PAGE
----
the specific software architecture in use; also, software bugs,
        coding oversights, slow process switching, implementation
        overhead can all affect the control plane responsiveness and
        event timings). Hence it was deemed necessary to adopt a
        conservative protocol design to minimize false positives during
        the detection process.
     o  If a fault were discovered, it was assumed that the user would
        want to keep the faulty port down for a predetermined amount of
        time to avoid unnecessary port state flapping. For that reason a
        time-based fault recovery mechanism was provided (although
        alternative recovery mechanisms are not implicitly precluded by
        the protocol itself).

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4. Protocol Background

   UDLD is meant to be a Layer 2 detection protocol that works on top of
   the existing Layer 1 detection mechanisms defined by the IEEE
   standards. For example, the Far End Fault Indication function (FEFI)
   for 100BaseFX interfaces and the Auto-Negotiation function for
   100BaseTX/1000BaseX interfaces represent standard physical-layer
   mechanisms to determine if the transmission media is bidirectional.
   (Please see [2] sections and for more details.) The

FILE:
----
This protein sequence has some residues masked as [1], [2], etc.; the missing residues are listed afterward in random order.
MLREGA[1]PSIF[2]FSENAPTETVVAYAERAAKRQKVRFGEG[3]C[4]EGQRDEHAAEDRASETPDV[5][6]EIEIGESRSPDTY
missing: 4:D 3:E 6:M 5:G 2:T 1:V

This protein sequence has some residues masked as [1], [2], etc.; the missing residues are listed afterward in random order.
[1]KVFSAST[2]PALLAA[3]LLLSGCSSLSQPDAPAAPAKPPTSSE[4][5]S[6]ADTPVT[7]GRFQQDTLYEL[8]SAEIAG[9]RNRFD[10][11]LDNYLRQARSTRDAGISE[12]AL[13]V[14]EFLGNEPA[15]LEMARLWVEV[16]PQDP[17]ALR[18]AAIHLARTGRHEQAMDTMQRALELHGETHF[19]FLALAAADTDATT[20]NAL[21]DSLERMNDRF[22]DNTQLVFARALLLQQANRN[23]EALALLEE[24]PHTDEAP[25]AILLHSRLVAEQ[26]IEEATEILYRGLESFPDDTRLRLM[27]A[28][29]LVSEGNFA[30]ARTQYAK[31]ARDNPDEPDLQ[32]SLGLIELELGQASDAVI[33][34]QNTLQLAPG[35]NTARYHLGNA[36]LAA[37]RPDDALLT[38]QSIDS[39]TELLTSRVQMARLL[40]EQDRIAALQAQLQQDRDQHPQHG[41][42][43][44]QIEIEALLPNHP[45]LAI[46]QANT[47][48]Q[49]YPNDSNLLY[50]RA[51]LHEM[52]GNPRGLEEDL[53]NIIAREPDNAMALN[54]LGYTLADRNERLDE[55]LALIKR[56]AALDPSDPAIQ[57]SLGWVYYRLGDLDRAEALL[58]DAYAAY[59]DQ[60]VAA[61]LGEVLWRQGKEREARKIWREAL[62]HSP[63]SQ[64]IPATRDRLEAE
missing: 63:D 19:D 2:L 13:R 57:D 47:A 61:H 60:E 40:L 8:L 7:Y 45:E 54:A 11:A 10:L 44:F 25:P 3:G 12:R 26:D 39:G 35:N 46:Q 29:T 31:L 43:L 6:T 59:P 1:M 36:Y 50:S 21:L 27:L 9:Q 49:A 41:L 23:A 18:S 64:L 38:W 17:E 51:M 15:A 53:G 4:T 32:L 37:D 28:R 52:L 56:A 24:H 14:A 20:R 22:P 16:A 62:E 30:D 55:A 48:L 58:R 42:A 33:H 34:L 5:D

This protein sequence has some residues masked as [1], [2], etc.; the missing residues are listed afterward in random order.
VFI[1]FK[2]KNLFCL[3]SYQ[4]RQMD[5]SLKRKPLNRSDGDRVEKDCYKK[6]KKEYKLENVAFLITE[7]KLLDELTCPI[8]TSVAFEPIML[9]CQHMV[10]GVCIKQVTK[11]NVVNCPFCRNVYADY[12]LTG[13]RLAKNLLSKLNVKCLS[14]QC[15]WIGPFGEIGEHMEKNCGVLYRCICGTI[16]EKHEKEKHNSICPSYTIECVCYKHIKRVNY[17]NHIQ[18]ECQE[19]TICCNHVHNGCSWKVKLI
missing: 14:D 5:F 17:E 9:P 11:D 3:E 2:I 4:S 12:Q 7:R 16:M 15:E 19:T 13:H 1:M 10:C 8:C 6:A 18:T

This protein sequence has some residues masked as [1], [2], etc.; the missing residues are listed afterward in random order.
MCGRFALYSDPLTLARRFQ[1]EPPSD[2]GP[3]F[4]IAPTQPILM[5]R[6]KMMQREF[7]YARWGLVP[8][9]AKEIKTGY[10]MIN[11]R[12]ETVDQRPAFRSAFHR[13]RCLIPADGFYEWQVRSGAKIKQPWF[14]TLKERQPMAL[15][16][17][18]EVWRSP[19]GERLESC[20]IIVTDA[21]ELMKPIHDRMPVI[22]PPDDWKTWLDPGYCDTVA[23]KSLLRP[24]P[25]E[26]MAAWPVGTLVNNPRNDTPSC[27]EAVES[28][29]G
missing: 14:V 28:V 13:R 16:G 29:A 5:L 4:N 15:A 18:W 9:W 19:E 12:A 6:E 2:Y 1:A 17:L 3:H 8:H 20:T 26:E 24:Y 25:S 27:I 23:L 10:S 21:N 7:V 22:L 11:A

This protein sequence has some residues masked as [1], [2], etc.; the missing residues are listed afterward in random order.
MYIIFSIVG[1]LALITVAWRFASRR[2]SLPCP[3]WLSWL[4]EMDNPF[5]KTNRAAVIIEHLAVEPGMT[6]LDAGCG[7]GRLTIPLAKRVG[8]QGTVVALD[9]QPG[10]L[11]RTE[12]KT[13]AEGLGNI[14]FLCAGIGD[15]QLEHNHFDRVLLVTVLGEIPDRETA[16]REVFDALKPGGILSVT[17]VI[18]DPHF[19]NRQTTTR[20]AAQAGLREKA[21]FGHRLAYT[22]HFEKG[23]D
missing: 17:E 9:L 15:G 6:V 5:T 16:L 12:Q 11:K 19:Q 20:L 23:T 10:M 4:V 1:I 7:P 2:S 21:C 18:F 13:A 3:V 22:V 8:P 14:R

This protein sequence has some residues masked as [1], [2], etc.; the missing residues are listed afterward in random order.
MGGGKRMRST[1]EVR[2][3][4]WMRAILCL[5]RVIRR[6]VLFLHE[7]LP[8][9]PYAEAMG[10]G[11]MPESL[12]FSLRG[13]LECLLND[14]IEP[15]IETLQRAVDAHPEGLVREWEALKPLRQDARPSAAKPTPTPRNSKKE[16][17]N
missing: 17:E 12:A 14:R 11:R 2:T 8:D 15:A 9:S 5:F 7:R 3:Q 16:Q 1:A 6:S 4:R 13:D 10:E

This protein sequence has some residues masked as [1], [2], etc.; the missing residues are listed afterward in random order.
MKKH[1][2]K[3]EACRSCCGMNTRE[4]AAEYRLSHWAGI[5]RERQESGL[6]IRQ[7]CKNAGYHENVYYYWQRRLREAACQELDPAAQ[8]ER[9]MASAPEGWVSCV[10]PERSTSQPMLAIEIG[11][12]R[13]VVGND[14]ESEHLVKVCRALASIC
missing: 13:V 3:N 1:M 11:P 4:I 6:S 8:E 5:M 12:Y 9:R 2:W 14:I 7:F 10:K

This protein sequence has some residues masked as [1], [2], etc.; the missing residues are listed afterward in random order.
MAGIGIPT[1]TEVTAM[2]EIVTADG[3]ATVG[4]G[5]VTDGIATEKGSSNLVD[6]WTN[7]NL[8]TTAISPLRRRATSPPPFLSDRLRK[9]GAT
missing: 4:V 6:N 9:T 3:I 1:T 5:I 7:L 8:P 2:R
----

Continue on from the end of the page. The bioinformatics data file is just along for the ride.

typical case of a Layer 1 "fault" indication is the "loss of light"

   UDLD instead differs from the above-mentioned mechanisms insofar as
   it performs mutual neighbor identification; in addition it performs
   neighbor acknowledgement on top of the LLC layer and thus is able to
   discover logical one-way mis-communication between neighbors even
   when either one of the said PHY layer mechanisms has deemed the
   transmission medium bidirectional.

5. Protocol Architecture

5.1 The Basics

   UDLD uses two basic mechanisms:

     a. It advertises a port's identity and learns about its neighbors
        on a specific LAN segment; it keeps the acquired information on
        the neighbors in a cache table.
     b. It sends a train of echo messages in certain circumstances that
        require fast notifications or fast resynchronization of the
        cached information.

   Because of the above, the algorithm run by UDLD requires that all the
   devices connected to the same LAN segment be running the protocol in
   order for a potential misconfiguration to be detected and for a
   prompt corrective action to be taken.

5.2 Neighbor Database Maintenance

   UDLD sends periodical "hello" packets (also called "advertisements"
   or "probes") on every active interface to keep each device informed
   about its neighbors. When a hello message is received, it is cached
   and kept in memory at most for a defined time interval, called
   "holdtime" or "time-to-live", after which the cache entry is
   considered stale and is aged out.

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   If a new hello message is received when a correspondent old cache
   entry has not been aged out yet, then the old entry is dropped and is
   replaced by the new one with a reset time-to-live timer.
   Whenever an interface gets disabled and UDLD is running, or whenever
   UDLD is disabled on an interface, or whenever the device is reset,
   all existing cache entries for the interfaces affected by the
   configuration change are cleared and UDLD sends at least one message
   to inform the neighbors to flush the part of their caches also
   affected by the status change. This mechanism is meant to keep the
   caches coherent on all the connected devices.